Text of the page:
Obstructive sleep apnea's damage evident after one month

April 23, 2012

Obstructive sleep apnea (OSA) is a disorder in which there are recurring episodes of upper airway collapse during sleep with ongoing effort to breathe. OSA is estimated to affect 1 in 5 adults in America. The serious nature of the problem was captured in a landmark study which found that middle-age and older men with even mild levels of OSA were in danger of increased risk of stroke and death. While a link between OSA and stroke is clear, OSA's effect on the cerebral (brain) vessels is not. In an effort to shed light on this relationship, researchers in Texas have developed a novel model that mimics OSA in humans. Their model has found that after just 30 days of OSA exposure cerebral vessel function is altered, which could lead to stroke.

The model and its findings are the result of efforts undertaken by Randy F. Crossland, David J. Durgan, Eric E. Lloyd, Sharon C. Phillips, Sean P. Marrelli and Robert M. Bryan, Baylor College of Medicine, Houston, Tex. An abstract of their study entitled, "Cerebrovascular Consequences of Obstructive Sleep Apnea," will be discussed at the meeting 2012 being held April 21-25 at the San Diego Convention Center.

New Model, New Findings

The most common used to study OSA today is intermittent hypoxia (IH) which relies solely on exposing animals to a decrease in . The new model incorporates all physiological consequences involved in OSA by inducing true apnea (closure of the airway). The revised model creates a more complete picture of the apnea process and one that more accurately mimics how OSA unfolds in humans.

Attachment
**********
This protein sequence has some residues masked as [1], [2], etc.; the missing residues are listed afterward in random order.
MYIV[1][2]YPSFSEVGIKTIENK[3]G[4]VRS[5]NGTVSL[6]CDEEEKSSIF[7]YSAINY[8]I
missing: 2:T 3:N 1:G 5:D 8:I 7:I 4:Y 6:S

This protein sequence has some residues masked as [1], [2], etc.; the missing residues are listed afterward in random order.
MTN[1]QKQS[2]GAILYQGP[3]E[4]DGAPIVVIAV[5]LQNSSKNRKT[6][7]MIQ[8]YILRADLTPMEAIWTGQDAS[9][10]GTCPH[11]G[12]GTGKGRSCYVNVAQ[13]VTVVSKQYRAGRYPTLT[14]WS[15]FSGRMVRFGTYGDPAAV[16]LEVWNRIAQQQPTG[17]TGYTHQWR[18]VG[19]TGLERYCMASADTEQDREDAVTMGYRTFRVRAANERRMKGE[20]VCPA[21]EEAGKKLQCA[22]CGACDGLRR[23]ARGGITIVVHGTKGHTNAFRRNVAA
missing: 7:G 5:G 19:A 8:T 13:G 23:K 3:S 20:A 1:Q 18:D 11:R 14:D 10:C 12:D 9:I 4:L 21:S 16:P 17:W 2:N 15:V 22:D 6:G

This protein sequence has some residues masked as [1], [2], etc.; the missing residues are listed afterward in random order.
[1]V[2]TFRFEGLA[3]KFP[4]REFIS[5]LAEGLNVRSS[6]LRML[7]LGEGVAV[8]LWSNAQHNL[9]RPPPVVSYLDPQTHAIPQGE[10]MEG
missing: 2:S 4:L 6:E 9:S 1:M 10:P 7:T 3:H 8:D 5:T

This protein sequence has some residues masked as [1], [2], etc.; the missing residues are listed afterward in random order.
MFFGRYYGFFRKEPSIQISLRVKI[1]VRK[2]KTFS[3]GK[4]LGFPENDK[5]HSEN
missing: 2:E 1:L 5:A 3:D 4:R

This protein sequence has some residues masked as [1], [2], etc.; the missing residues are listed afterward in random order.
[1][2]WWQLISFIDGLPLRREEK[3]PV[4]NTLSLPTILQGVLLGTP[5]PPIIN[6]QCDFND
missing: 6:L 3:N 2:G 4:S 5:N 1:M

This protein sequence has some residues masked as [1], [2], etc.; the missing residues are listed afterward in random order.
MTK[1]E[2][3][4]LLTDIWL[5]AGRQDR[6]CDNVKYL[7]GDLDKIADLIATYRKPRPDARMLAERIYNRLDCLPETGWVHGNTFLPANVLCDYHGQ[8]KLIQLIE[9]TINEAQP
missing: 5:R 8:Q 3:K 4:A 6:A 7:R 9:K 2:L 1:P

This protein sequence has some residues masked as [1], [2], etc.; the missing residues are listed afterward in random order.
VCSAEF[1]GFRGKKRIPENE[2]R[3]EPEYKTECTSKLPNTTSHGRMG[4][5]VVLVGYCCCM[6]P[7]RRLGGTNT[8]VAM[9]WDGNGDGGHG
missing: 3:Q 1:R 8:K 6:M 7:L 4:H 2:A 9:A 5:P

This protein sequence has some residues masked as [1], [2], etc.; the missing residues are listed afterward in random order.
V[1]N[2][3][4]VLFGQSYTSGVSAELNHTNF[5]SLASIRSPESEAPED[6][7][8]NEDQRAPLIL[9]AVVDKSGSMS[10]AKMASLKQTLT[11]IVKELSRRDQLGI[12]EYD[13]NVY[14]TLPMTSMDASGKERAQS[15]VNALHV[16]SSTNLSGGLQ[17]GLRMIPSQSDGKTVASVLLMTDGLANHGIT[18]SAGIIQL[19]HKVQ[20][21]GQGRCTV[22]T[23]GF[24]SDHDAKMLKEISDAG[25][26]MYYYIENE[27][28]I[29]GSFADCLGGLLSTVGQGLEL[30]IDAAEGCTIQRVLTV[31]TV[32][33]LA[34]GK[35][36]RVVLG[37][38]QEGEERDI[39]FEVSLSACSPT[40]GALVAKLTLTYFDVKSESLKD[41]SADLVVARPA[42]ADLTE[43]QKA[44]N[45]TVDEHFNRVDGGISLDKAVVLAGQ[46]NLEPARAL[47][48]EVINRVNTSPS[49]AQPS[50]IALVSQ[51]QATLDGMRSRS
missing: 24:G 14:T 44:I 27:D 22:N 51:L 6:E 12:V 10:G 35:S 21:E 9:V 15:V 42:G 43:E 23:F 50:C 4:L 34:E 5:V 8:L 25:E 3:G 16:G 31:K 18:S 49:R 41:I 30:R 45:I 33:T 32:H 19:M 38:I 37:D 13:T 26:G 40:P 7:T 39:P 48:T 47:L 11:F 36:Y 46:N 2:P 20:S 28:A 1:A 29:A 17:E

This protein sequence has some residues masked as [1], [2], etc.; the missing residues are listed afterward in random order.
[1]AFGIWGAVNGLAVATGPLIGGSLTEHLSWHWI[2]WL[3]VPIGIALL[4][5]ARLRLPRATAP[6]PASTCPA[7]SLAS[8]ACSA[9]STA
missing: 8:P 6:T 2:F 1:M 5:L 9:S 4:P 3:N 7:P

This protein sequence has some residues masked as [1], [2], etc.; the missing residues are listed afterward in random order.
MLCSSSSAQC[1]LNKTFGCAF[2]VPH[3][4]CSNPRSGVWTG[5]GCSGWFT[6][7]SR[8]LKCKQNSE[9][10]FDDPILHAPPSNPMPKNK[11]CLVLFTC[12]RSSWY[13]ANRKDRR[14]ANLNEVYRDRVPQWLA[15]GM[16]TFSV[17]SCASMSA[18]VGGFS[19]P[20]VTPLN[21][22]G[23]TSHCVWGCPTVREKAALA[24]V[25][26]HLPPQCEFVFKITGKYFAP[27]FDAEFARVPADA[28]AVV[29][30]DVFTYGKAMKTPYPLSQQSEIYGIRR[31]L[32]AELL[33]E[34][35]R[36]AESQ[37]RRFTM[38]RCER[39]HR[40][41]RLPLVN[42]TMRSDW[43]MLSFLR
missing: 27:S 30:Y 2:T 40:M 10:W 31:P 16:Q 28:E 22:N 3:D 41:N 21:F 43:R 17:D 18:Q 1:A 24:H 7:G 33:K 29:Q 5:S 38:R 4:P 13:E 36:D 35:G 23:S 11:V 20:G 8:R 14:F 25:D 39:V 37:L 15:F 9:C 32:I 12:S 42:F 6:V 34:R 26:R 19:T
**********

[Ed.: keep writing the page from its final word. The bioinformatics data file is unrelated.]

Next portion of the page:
Using their model the researchers induced 30 apneas (10 seconds duration) per hour in animals for 8-hours during the sleep cycle for up to one month. After one month of apnea, cerebral vessel dilatory function was reduced by up to 22 percent. This finding correlates with studies that show similar in arteries and an increased risk of stroke in OSA patients. Damage to the vascular wall in brain arteries could be a factor predisposing an individual with OSA to stroke.

"There are two important findings in these results," according to researcher Randy Crossland. "The first is the model itself. The new model allows us to study the complete disease and better understand how repetitive exposure to apnea affects the body. The second is that only one month of moderate OSA produces altered cerebrovascular function which could result in a stroke. A finding that highlights the detrimental impact OSA can have on the body."

OSA Prevalence Expected to Rise

According to Mr. Crossland, some researchers estimate that up to 85 percent of patients with clinically significant have not been diagnosed. Obesity and aging are strongly associated with OSA. "As the prevalence of obesity is rising, and the population continues aging, we expect the rates of OSA to rise. It should also be noted that non-obese individuals and even children can have OSA," he said. And while OSA is seen more often in men than in women for unknown reasons some researchers believe that the true rate in females has been underestimated.

The common signs and symptoms of OSA include: habitual snoring, daytime sleepiness, enlarged neck size, morning headache, sexual dysfunction, and mood and behavioral changes. "OSA can have a detrimental impact on a person's body and their life. It is a serious, yet treatable, disorder that should not be taken lightly," according to Mr. Crossland.

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